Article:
Carragher: 'The call from England was a shock – I could only talk about it with Stevie'

Liverpool defender could not resist the lure of working with Fabio Capello, but says his return is temporary
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The Independent Football

Jamie Carragher had booked the flights to be in Madrid with his son James on Saturday to watch the Champions League final but instead yesterday he found himself in the Austrian Alps explaining the extraordinary details of the biggest shock so far of England's World Cup.

Carragher is back in the England squad after an absence of almost three years, his international retirement interrupted and the family holiday to Disneyland in Florida next month cancelled. There are many factors that he had to weigh up when he was approached three weeks ago but in the end it came down to an opportunity that might never present itself again.

"I've been playing football since I was five years of age and in another five years I'll probably never kick a football for the rest of my life," Carragher said. "It's the chance to play at the highest level again and also – equally important – to work with the manager." The first thing to say about Carragher's return is that it is not permanent. His testimonial against Everton at Anfield is still scheduled for 4 September, one day after England face Bulgaria in a Euro 2012 qualifier in which Carragher does not expect to play any part. He always said he would reconsider his retirement in special circumstances and he regards the injuries that England have suffered in defence as exactly that.

Carragher said: "As soon as I got the call the first thing I said was I don't want to take anybody's place. I looked at the squad that had been around for the last couple of years and I saw the likes of Wes Brown and Joleon Lescott who have unfortunately got injuries. What I said was, 'I'm not stupid. I wouldn't want it to happen to me, if there was another player who came back at the last minute and took my place when I'd been building up and involved for two years.'

"There are also a couple of players who are in the squad, like Ledley [King] and [Michael] Dawson, who for different reasons haven't been involved either." Fabio Capello had tried to convince Carragher to reverse his decision on retirement, taken in the summer of 2007, when he began in the job at the start of the following year and then again that summer. Then, with injuries to Brown and Lescott; worries over Rio Ferdinand and with King's famously unreliable fitness in mind, Capello's general manager Franco Baldini made another approach last month.

"It was a shock," Carragher said. "I never spoke to anybody. It was Franco Baldini to Struan Marshall [Carragher's agent]. Struan asked me, 'Guess who I've had a call from' and I went through 10 names finishing with my dad without getting it right. First of all, you just think that someone still thinks you're good enough to play at that level. It's a bit of a boost. You go to bed that night racking your brains. I thought about the other players and how they would react if I came back into the squad. At first I only spoke to Stevie [Gerrard] because I was told it had to be kept quiet. He was desperate for me to be involved. We're best mates at the club. He would rather have me there than not, for his own sake really. He was the only one I spoke to.

"There was only Stevie and my wife [Nicola] at first because we were supposed to be going to Disneyland on Monday – so that's off. I spoke to them and then a few days later to my dad and my son and everybody was very pleased and desperate for me to go." Carragher said that there are no deals with Capello that he will definitely be in the final 23 that is selected on 1 June, much less any assurances that he will be playing centre-back or right-back in the first team. He expects to be judged not only as a footballer but "in training, at meal-times, mixing with the squad", although he is confident of making the cut.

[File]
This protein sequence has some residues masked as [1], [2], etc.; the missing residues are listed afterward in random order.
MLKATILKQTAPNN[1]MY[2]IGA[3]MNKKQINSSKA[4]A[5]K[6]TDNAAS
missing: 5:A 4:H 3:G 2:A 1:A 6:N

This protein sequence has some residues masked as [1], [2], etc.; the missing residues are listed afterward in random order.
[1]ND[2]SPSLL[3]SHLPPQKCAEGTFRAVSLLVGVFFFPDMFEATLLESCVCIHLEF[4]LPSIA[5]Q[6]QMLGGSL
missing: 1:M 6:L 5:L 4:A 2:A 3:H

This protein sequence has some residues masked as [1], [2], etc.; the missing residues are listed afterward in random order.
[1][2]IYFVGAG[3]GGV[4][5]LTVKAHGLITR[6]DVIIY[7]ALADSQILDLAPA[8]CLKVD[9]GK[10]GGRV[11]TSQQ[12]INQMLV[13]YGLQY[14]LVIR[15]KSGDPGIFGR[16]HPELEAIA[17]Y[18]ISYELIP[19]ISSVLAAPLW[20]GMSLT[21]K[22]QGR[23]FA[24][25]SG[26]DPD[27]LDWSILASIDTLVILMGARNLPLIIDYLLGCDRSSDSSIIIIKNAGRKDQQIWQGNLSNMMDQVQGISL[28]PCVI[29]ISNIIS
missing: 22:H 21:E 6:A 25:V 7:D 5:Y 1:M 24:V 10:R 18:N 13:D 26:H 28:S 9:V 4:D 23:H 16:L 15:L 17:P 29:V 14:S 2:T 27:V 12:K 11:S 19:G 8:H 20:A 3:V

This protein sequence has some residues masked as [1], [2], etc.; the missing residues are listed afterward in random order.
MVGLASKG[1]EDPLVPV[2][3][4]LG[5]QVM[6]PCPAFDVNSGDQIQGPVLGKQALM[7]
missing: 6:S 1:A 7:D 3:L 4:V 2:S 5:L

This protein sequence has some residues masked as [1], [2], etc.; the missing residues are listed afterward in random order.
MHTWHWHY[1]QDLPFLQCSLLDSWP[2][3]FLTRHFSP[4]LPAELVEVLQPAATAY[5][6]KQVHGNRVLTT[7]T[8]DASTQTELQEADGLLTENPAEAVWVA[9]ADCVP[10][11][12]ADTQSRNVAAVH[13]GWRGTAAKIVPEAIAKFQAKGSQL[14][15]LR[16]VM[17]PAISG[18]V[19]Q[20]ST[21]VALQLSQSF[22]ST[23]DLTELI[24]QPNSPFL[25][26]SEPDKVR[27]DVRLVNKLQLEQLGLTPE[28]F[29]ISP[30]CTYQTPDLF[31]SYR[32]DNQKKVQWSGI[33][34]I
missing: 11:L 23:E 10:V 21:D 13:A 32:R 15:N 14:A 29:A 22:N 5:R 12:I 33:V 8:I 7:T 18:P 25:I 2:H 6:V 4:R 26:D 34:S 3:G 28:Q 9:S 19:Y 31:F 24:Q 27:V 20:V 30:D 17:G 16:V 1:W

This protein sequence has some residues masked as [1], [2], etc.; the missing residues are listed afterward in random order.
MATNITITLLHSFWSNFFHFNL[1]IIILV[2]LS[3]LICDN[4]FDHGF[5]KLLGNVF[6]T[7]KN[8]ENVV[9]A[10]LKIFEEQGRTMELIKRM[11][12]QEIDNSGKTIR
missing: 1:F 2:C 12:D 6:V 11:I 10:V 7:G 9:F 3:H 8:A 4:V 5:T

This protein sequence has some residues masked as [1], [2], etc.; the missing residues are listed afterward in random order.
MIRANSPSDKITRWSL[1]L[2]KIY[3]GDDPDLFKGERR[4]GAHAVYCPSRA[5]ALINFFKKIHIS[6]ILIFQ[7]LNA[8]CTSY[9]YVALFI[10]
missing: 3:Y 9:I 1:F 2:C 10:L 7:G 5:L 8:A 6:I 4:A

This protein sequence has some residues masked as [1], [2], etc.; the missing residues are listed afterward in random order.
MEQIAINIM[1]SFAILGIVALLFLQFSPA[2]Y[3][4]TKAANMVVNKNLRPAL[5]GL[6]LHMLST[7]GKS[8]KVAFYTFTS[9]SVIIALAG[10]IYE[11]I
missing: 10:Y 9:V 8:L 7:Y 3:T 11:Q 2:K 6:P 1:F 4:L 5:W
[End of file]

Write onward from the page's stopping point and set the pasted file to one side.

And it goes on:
"I'm a big follower of football and over the past 10 years Mr Capello has been the stand-out manager in world football," he said. "The two best defenders for me, probably of all time, are [Franco] Baresi and [Paolo] Maldini, and he's coached them both, told them what they needed to do. So that will make it a great education for me over the next two weeks and hopefully the month afterwards. That was one of the main reasons [to come back], to work with him. Of course I will pick things up from him. You do that with everyone. If you go into management you want to do things right.

"The reason he is at the top is because he probably gets most things right. That's someone to learn from." There will be some who will hold against Carragher the comments in his autobiography that he felt more strongly about playing for Liverpool than he ever did for England, although they were just that: the honest opinion of a man who had found his international career a bit of a slog.

"In the last World Cup, even though we got to the quarters, the whole way through the performances weren't that great," he said. "It just felt like a permanent grind, very negative really. Hopefully, it will change and this one will be different, a lot more positive, getting the results to take us further than that and better performances."

Asked how the fans might react, he said: "I don't know. I couldn't complain if there wasn't a great reaction. I look at it from a Liverpool point of view. If a player left and then came back it would take time for the supporters to maybe rally round the player, so I totally understand that."

The decision to retire was taken because he resented being overlooked even as an understudy to Rio Ferdinand and John Terry, despite having played, by then, in two Champions League finals. Now Carragher seems to feel much more at peace with the role he will play in the side. "I never thought I would be in this position," he said. "I'm glad I am here now."